Imagine that the biggest “flaw” of a product is proudly advertised in its official tagline. It sounds crazy, right?
Imagine a cough syrup manufacterer stating in its very own ads that its main product tastes just like: snail trail accumulation, trash bag leakage, cardio workout perspiration, pig tongue scrapings, used mouthwash, spring break hot tub water or public restroom puddle. Say it, #WTF.
Difficult to believe and yet a #truestory, the one of Canadian-born company Buckley’s. Their famous tagline “It tastes awful. And it works” is a winner. It means more sales and bigger market share.
Watch one of the ads on Youtube.
Check this little selection I made of the print ads they used over the years:
- Our largest bottle is 200ml. Anything more would be cruel.
- People swear by it. And at it.
- I’m dedicated to ensuring every new batch of Buckley’s tastes as bad as the last.
- Made with oil of ine needles. What did you expect it to taste like?
- Your cough won’t know what hit it, neither will you.
- Open wide and say “@#$%&*!”
Buckley’s incorporated “awful taste” as a brand attribute in the early ’80s, when they found out after a market research, that their target had this perception about the product.
The goal is clear, it’s the ol’ “let’s turn a weakness into a strength”. But, were the advertisers playing with fire or was that a safe bet? Are there any hidden motivations that trigger people to buy the syrup?
I am going to demonstrate it in five points:
1. The Attention
No need to say that the message is odd and surprising. It doesn’t seem to make sense so it’s impressive. We must admit that the ads grab our attention and make people speak about them. In nowadays terms, we may say this tagline is viral. It’s funny and at the same time, we may remember it.
2. The Dare
The slogan is essentially a dare. Challenges are very strong motivators. People need to know if the taste is as awful as they say. So in fact, it’s not a turn-off, it’s an invitation for validation.
3. The Balance
It would be very foolish to state that a product needs to have a negative brand attribute to increase market share and sales. As you have guessed, you can only do it in very special circumstances. First of all, you have to analyse the flaw and put it in perspective. How big is it? Transcendence, the state of being beyond the range of normal perception, is crucial here. In Buckley’s case, we are kind of used to the fact that cough syrups taste bad. This fact makes this flaw lose some points. Anyway, you still have to put it in a balance with a positive statement that beats it. The good claim is “And it works”. Note the use of “And” after a point instead of “but” and no point. Putting a “but” in there would have been unwise, on the other hand, the “and” after a dot, puts the two sentences in the two pans of the balance scale.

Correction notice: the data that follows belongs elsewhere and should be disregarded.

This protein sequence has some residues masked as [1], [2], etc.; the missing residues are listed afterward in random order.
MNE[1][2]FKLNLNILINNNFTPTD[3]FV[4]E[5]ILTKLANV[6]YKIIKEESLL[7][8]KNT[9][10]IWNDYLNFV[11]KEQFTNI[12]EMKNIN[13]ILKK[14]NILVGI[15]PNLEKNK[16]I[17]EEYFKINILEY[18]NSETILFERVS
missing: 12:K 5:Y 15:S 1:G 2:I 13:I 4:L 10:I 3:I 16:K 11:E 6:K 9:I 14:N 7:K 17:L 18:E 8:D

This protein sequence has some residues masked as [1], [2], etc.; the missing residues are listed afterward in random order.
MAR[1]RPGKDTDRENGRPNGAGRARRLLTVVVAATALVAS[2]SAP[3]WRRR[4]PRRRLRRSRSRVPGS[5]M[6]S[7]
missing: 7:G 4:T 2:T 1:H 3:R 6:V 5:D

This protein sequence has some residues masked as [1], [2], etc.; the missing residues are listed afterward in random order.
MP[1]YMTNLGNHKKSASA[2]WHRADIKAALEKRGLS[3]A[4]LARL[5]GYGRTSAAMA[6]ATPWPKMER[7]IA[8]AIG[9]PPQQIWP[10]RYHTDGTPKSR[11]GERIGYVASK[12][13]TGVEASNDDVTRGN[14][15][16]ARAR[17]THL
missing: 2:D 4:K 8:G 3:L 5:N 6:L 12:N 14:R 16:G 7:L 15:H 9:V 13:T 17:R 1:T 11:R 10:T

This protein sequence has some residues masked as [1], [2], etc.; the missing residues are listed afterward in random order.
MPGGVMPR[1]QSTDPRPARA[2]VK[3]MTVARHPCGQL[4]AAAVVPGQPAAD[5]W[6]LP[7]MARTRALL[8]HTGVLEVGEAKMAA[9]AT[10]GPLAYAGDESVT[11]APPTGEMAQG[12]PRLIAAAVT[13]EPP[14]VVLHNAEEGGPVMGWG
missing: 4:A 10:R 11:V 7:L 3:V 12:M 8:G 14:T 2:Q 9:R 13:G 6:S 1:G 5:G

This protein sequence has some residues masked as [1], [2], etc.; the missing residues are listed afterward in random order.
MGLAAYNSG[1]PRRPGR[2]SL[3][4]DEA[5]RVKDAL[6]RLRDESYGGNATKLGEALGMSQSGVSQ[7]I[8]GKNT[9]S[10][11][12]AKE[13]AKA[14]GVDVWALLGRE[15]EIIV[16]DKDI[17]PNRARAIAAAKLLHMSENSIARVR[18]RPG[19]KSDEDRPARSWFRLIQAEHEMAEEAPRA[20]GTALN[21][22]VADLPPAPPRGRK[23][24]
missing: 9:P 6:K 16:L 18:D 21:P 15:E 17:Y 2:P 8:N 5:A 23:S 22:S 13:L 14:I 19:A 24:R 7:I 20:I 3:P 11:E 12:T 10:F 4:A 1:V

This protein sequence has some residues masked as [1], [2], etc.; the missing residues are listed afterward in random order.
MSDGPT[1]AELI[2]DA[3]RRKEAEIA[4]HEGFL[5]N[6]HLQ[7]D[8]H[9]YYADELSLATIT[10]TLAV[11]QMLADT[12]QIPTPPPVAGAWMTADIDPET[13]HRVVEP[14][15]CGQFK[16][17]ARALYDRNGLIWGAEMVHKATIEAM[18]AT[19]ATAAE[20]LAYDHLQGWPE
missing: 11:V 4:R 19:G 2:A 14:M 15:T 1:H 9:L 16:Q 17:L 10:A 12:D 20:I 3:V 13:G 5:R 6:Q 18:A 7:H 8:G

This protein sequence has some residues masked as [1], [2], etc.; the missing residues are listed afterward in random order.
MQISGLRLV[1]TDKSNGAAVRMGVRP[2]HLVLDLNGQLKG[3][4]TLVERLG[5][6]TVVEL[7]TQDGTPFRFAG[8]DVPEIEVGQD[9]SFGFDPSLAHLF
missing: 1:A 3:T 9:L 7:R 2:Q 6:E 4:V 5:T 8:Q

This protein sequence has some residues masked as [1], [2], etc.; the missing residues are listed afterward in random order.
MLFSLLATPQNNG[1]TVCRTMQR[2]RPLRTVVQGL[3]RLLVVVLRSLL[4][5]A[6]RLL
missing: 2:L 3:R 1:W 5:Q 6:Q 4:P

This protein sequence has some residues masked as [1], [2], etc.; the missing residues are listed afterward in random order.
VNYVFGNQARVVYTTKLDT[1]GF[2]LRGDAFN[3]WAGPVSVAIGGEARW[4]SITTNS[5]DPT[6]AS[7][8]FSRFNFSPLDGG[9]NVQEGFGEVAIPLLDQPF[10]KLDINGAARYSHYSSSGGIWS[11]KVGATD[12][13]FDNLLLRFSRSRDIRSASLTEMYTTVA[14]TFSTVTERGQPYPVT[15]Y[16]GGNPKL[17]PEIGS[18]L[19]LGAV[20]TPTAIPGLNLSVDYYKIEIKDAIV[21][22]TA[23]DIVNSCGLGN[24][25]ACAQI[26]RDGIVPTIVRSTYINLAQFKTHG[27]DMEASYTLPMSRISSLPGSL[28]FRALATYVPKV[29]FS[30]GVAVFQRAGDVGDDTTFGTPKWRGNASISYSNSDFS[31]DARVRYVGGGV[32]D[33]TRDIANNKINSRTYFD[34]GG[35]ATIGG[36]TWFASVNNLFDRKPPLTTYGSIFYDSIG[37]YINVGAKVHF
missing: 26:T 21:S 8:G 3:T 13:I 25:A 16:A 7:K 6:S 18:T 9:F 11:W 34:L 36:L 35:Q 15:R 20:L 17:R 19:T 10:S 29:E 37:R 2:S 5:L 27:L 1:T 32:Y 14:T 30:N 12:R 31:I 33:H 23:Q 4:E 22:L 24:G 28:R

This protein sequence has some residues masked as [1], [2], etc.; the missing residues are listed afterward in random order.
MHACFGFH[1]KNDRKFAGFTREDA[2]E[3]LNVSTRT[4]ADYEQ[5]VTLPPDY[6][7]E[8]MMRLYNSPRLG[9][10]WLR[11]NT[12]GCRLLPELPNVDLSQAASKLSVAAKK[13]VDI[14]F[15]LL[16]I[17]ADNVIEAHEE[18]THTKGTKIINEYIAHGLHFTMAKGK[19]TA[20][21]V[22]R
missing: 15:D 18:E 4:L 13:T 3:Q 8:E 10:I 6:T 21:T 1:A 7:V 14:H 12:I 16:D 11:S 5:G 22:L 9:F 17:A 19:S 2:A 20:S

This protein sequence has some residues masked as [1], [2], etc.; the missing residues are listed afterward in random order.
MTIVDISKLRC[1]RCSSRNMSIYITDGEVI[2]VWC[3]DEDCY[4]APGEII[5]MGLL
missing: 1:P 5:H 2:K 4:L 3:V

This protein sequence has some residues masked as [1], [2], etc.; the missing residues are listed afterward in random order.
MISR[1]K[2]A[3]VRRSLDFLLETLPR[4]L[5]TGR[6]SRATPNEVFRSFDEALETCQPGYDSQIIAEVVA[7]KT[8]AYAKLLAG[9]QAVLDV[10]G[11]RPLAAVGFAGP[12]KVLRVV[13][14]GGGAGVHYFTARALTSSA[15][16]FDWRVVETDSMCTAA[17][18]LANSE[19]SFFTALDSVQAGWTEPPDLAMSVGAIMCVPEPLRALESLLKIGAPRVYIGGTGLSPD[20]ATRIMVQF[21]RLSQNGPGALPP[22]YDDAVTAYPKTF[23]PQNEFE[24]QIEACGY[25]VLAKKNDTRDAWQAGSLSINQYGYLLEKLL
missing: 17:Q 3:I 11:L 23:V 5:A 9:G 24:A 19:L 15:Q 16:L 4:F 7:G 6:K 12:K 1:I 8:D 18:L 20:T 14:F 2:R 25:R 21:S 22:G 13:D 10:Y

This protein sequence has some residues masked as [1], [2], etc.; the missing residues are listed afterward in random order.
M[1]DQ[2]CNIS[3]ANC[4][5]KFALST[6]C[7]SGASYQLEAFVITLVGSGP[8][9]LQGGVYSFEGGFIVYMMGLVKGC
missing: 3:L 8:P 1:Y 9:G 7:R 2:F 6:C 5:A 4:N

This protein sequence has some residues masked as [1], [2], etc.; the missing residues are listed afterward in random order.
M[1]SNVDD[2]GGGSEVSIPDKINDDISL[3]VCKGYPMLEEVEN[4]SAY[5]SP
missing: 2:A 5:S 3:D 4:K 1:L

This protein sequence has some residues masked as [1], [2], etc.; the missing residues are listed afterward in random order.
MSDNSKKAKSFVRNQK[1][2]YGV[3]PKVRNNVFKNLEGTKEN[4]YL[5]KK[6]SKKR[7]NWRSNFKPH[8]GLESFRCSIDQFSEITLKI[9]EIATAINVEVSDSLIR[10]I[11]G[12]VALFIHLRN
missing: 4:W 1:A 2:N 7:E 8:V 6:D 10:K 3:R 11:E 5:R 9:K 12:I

The strategy here is to make the second phrase outweigh the first by using the first to reinforce the second. How? The answer is in the nature itself of the first phrase. Studies demonstrate that mentioning a drawback in your arguments, against your self-interest or product, create “the perception that you and your organization are honest and trustworthy. This puts you in a position to be more persuasive when promoting your genuine strengths” (Goldstein, Martin, Cialdini). So this is what happens: by saying the first phrase, they give more credibility to the second. This tactic has been applied not only in marketing (Volkswagen, Listerine, Avis) but also in Civil Trials.
4. The Pain
David B. Morris, in an article titled “Belief and Narrative” for The Scientist in 2005, states that the famous “no pain, no gain” is an American modern mini-narrative that compresses the story of a protagonist who understands that the road to achievement runs only through hardship. And it makes sense; If you want to become an architect, you know that you need to study a lot. If you want to run a marathon, you know that you have to train a lot. So Buckley’s says: if you want to get your cough healed, you have to taste a nasty syrup. This card is also played.
5. The Magic
Let’s speak about magic now. Let’s enter the fascinating world of deep psychological factors that influence the perception and effectiveness of medicine. The colour of the box, the shape of the pills, its name or the way it is administrated influence the effectiveness. The power of the mind. A Placebo effect is “the tendency of any medication or treatment, even an inert or ineffective one, to exhibit results simply because the recipient believes that it will work”. Studies have found that a placebo injection is more effective than a placebo pill. Why is that? According doctor Ben Goldacre, author of the bestseller “Bad Science”, it is because the injection feels like a more dramatic intervention. The more dramatic the ritual, the more effective it will be or, better said, may be perceived.
For above reasons, Buckley’s interest is to present its syrup as the worst in taste. It’s a genius marketing campaign. Also, a safe bet.
Customer Support Manager at Camaloon